Last Saturday morning, two North Koreans, including a military officer, defected to the South. The officer and a civilian defected by boat and were picked up by the South Korean military in the Yellow Sea, near the inter-Korean sea border, after expressing willingness to defect, reported the South’s newswire, Yonhap.
The defection, the first of a North Korean military officer since 2008, is awkward timing for Seoul, which has a longstanding policy of accepting any North Korean defectors who want to live in the South.
Moon Jae-in, South Korea’s president, has been at pains to keep this year’s diplomatic détente between North and South on track. But despite a friendly first meeting between Kim Jong-Un and Mr Moon at the end of April, during which they held hands as they crossed their shared border, the diplomatic thaw that began in January, the latest defections could raise tensions further.
A CNN crew at the remote mountain site in the country’s north witnessed explosions at nuclear tunnels 2, 3 and 4, from observation decks about 500 meters away. They were among two dozen journalists invited into the country to observe the apparent destruction of the site.
Hours later, the White House canceled a planned meeting between North Korean leader Kim Jong Un and US President Donald Trump which had been billed as a historic opportunity to bring peace to the Korean Peninsula.
President Donald Trump today called off the planned summit with North Korea, writing in a letter to Kim Jong-Un that he didn’t want to go forward with the meeting because of “tremendous anger and open hostility displayed in your most recent statement.”
In the run-up to the proposed summit, Mr. Trump had said that if North Korea cooperated and relinquished its nuclear weapons, the country’s leader, Kim Jong Un, could expect that his regime would remain intact and the country would experience an economic revival.
But increasingly combative statements from North Korea’s leadership in recent days dimmed prospects for the summit.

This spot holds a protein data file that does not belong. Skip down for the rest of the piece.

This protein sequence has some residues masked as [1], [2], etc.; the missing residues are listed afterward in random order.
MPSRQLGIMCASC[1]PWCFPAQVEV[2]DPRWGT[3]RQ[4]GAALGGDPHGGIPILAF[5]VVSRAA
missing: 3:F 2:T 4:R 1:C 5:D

On Monday, Vice-President Pence suggested that Mr. Kim would be overthrown like Libyan strongman Moammar Gadhafi if he doesn’t make a deal on U.S. terms. “This will only end like the Libyan model ended if Kim Jong Un doesn’t make a deal,” Mr. Pence told Fox News.
North Korea’s senior envoy for U.S. affairs threatened to cancel the summit and warned that the country could inflict on America an “appalling tragedy that it has never experienced nor even imagined.”
One official said that it was “wise” of Mr. Trump “to walk away for the time being.” Even after the U.S. and North Korea agreed on a summit date and venue, it was clear that substantial gaps remained. A major gap, according to experts, is whether the U.S. and North Korea shared the same understanding of “denuclearization.” The Trump administration envisioned a rapid process—perhaps taking less than a year—in which important sanctions relief would come only at the end. Mr. Kim spoke about a prolonged process in which sanctions relief would come earlier.
On Tuesday, South Korea’s president met with Mr. Trump in a bid to keep the summit planning on track. China’s foreign minister said Wednesday that he also hoped the summit would take place. On Thursday White House officials said the summit could be revived at some point, suggesting that Mr. Trump’s letter was only the latest turn in a continuing negotiation.
North Korean defectors now living in South Korea Seoul are concerned that Pyongyang could demand that defectors be forcibly returned to their homeland as a condition for the resumption of talks with Seoul, and thus that their lives might be at risk.
James Brown, an associate professor at Tokyo’s Temple University, agrees that the aggressive demands that North Korea is making of the South will inevitably be of serious concern to the defector community.
“Moon is under great pressure and clearly wants the talks with the North to resume and succeed, but he built his reputation on being a lawyer for human rights so I doubt he will actually order the repatriation of any defectors,” he said. “I imagine that Pyongyang has reached a similar conclusion, so they will soon ask for something else instead,” he suggested.
And because that request will be more palatable than sending defectors back to a deeply uncertain future, the South may give in to that request. And then, Brown expects, they will make another demand to test Seoul’s resolve.
North Korea is demanding the return of 13 defectors as a condition for the resumption of talks with Seoul, with support groups for thousands who have fled the repressive regime in the North saying there is genuine fear that Seoul might give in to Pyongyang’s demands and that their lives might be at risk.